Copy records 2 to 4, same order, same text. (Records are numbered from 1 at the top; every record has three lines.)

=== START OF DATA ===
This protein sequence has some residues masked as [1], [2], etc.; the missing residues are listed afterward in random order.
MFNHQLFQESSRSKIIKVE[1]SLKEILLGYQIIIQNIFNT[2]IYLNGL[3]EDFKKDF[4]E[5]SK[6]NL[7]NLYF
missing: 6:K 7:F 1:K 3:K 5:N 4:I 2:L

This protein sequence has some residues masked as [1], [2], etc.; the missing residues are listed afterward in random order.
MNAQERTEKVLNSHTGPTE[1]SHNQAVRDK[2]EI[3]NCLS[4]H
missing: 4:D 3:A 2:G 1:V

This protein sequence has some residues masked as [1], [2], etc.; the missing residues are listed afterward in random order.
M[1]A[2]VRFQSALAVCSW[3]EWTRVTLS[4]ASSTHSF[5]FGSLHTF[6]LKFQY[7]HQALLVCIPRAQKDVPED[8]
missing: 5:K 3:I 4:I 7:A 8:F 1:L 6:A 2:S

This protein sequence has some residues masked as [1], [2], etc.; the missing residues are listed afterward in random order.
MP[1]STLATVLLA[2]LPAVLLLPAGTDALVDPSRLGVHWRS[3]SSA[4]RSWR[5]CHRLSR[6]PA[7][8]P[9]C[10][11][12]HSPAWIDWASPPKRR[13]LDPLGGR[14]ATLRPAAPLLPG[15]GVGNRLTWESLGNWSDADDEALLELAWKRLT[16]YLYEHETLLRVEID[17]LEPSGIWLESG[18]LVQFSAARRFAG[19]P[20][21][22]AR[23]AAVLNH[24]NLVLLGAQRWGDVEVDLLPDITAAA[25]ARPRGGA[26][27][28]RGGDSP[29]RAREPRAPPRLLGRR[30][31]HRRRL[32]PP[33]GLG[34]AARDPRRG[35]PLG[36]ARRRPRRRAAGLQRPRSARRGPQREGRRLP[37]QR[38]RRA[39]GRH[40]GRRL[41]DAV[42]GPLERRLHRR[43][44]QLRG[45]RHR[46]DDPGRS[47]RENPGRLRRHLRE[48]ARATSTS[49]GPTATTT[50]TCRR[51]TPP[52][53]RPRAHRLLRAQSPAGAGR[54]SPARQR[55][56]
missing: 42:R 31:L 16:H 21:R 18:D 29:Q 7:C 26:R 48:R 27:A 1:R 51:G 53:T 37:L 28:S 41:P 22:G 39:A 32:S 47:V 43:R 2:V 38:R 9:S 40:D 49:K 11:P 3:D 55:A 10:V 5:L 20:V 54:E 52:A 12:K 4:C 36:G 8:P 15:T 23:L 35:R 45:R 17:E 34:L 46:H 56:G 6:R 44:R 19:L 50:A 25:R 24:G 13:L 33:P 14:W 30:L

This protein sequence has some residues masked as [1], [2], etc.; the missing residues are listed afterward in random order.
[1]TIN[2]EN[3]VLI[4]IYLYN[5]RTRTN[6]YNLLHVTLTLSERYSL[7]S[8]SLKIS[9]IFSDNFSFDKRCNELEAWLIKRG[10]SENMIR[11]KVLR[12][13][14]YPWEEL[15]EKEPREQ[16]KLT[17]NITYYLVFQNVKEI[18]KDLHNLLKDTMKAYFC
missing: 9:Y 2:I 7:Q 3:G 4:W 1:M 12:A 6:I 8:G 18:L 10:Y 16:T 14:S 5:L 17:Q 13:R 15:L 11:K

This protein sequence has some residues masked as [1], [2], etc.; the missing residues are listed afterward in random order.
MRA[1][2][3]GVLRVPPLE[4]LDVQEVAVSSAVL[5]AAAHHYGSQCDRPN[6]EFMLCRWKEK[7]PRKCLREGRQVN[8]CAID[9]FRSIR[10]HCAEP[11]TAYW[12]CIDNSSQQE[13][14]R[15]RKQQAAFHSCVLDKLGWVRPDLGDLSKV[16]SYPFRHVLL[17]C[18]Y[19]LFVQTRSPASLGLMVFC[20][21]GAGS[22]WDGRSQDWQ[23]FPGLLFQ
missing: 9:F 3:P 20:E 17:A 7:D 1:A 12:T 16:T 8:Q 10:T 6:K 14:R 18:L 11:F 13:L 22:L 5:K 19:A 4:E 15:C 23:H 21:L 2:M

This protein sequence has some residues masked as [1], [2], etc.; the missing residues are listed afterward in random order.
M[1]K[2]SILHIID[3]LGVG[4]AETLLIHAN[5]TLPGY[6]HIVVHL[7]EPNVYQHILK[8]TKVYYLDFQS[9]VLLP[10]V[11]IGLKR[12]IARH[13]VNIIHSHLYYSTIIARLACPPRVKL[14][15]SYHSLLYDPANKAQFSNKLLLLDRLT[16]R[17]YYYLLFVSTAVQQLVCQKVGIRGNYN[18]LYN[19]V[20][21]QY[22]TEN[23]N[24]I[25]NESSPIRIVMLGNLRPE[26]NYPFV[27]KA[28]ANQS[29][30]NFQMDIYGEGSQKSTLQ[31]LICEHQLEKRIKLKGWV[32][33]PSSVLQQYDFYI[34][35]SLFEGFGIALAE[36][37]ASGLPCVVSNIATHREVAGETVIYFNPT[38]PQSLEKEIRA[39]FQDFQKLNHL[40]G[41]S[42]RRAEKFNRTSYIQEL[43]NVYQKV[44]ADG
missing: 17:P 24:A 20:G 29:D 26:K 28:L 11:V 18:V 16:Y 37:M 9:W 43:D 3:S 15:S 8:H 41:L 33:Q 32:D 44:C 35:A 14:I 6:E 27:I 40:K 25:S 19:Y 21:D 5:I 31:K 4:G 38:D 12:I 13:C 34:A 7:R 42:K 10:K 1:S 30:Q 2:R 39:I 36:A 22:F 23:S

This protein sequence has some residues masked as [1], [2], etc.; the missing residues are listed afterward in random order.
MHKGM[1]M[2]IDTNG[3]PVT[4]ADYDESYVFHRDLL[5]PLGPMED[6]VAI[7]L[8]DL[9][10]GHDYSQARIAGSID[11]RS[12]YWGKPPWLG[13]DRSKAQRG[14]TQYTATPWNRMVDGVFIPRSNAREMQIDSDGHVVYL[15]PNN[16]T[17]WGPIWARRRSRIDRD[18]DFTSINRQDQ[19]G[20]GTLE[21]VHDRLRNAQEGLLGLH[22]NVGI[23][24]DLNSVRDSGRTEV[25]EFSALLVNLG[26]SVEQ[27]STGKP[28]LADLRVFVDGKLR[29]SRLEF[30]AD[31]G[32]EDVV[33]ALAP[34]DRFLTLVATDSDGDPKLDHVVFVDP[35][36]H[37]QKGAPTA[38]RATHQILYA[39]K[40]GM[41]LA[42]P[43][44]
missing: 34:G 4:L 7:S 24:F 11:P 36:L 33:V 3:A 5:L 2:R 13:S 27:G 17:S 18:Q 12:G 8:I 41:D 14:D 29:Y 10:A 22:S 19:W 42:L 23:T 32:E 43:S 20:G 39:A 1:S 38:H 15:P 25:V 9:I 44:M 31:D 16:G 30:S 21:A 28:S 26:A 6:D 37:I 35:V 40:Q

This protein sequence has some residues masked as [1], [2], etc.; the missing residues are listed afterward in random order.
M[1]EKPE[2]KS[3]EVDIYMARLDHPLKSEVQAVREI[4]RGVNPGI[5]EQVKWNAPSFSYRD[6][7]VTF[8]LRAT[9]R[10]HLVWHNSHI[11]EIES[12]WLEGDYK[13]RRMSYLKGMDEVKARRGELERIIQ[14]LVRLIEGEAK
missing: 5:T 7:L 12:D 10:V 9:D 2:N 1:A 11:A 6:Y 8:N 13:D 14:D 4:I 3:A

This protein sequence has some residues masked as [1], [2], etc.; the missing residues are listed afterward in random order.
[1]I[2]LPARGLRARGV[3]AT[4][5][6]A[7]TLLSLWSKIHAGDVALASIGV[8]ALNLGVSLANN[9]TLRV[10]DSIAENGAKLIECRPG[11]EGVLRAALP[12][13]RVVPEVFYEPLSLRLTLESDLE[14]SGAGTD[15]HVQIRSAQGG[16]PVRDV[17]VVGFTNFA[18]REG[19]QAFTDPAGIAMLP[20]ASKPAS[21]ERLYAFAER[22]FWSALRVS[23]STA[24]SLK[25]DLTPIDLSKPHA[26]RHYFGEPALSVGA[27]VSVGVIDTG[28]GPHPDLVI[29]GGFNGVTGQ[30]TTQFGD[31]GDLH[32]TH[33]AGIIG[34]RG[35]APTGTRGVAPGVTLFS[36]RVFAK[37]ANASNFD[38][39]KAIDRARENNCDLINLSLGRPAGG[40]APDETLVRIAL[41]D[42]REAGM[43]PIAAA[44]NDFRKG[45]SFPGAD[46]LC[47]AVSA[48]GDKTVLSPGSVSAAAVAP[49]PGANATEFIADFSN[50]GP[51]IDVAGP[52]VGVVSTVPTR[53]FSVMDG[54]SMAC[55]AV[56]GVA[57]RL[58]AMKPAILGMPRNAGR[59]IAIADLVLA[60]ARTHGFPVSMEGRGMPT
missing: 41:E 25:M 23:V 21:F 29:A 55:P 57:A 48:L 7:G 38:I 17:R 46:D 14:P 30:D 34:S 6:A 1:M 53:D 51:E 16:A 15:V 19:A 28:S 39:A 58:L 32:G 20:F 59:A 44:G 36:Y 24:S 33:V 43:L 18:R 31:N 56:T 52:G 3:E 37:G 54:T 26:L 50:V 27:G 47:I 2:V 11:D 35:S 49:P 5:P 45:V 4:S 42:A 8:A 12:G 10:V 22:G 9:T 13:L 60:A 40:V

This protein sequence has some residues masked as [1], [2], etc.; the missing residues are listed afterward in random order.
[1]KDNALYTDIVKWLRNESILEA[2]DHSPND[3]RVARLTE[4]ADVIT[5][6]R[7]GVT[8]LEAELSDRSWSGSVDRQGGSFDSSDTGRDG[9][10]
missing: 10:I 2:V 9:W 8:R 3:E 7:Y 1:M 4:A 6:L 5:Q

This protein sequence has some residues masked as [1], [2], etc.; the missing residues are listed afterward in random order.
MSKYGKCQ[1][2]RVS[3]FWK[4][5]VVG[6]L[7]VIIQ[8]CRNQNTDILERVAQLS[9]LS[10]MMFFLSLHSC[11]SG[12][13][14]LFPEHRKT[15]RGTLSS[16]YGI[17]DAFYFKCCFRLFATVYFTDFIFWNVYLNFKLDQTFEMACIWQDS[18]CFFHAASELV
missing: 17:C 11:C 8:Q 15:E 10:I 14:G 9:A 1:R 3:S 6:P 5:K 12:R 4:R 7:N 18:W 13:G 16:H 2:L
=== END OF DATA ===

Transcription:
This protein sequence has some residues masked as [1], [2], etc.; the missing residues are listed afterward in random order.
MNAQERTEKVLNSHTGPTE[1]SHNQAVRDK[2]EI[3]NCLS[4]H
missing: 4:D 3:A 2:G 1:V

This protein sequence has some residues masked as [1], [2], etc.; the missing residues are listed afterward in random order.
M[1]A[2]VRFQSALAVCSW[3]EWTRVTLS[4]ASSTHSF[5]FGSLHTF[6]LKFQY[7]HQALLVCIPRAQKDVPED[8]
missing: 5:K 3:I 4:I 7:A 8:F 1:L 6:A 2:S

This protein sequence has some residues masked as [1], [2], etc.; the missing residues are listed afterward in random order.
MP[1]STLATVLLA[2]LPAVLLLPAGTDALVDPSRLGVHWRS[3]SSA[4]RSWR[5]CHRLSR[6]PA[7][8]P[9]C[10][11][12]HSPAWIDWASPPKRR[13]LDPLGGR[14]ATLRPAAPLLPG[15]GVGNRLTWESLGNWSDADDEALLELAWKRLT[16]YLYEHETLLRVEID[17]LEPSGIWLESG[18]LVQFSAARRFAG[19]P[20][21][22]AR[23]AAVLNH[24]NLVLLGAQRWGDVEVDLLPDITAAA[25]ARPRGGA[26][27][28]RGGDSP[29]RAREPRAPPRLLGRR[30][31]HRRRL[32]PP[33]GLG[34]AARDPRRG[35]PLG[36]ARRRPRRRAAGLQRPRSARRGPQREGRRLP[37]QR[38]RRA[39]GRH[40]GRRL[41]DAV[42]GPLERRLHRR[43][44]QLRG[45]RHR[46]DDPGRS[47]RENPGRLRRHLRE[48]ARATSTS[49]GPTATTT[50]TCRR[51]TPP[52][53]RPRAHRLLRAQSPAGAGR[54]SPARQR[55][56]
missing: 42:R 31:L 16:H 21:R 18:D 29:Q 7:C 26:R 48:R 27:A 1:R 51:G 53:T 37:L 28:S 41:P 22:G 39:A 32:S 47:V 43:R 2:V 38:R 9:S 40:D 49:K 11:P 3:D 55:A 10:V 5:L 20:V 54:E 52:A 12:K 4:C 36:G 8:P 15:T 23:L 35:R 45:R 17:E 34:L 46:H 56:G 6:R 44:R 19:L 50:A 25:R 24:G 13:L 33:P 14:W 30:L